NDEO’s Guest Blog Series features posts written by our members about their experiences in the fields of dance and dance education. We continue this series with a post by Jenny Sehman, PhD, Director of Dance Education for National Dance Institute (NDI) at the Lighthouse Guild International, NYC. Guest posts reflect the experiences, opinions, and viewpoints of the author and are printed here with their permission. NDEO does not endorse any business, product, or service mentioned in guest blog posts. If you are interested in learning more about the guest blogger program or submitting an article for consideration, please click here.
I suffered tremendous insecurity right before teaching my first dance class for students with wide-ranging physical, cognitive, and emotional challenges. The students quickly unburdened me of my self-doubt, however, as their instruction demanded focus, attention, and individualized responses to learning styles, leaving little room for wallowing in worry. They led me to realize new and exciting ways to conceptualize and communicate dance instruction. My teaching practice became driven by an incontrovertible belief in the rights and capacity of all people to engage in dance and dance learning. Eventually, I gained expertise and began to teach others the pedagogy of dance education for diverse learners. One of the greatest benefits of this work is the ongoing discoveries that can expand our abilities as artists and as educators. This blog is about what I learned from the near crisis of a teacher who overcame her fears by drawing upon her identity as a dancer. She taught me that mindfulness and self-awareness may be the greatest of all teaching strategies.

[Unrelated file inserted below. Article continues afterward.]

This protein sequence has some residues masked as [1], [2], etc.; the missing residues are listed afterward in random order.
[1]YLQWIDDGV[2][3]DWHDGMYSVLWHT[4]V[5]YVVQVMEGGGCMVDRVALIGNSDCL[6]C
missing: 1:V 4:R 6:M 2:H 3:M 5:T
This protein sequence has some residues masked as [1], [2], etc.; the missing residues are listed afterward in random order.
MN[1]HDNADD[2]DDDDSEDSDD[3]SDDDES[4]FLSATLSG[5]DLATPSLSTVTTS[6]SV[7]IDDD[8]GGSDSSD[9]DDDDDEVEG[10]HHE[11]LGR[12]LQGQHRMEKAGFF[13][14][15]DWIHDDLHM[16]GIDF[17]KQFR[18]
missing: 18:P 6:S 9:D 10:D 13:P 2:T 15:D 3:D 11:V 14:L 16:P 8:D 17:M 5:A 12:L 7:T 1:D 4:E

I had been delivering workshops on teaching dance to students with disabilities for a few years and always concluded days of intensive training with opportunities to practice new methods and approaches. The trainees were invited to draw upon previous experience while incorporating any combination of the many new teaching strategies that they learned throughout the workshop. They received instruction to work in groups, pairs, or by themselves to plan brief dance instruction for a group of adult students, who volunteered their time to participate in the session. The trainees were able to practice teaching strategies that were still new and unfamiliar. Historically, the trainees loved this part of the workshop and were eager to put what they learned into practice with the adult students.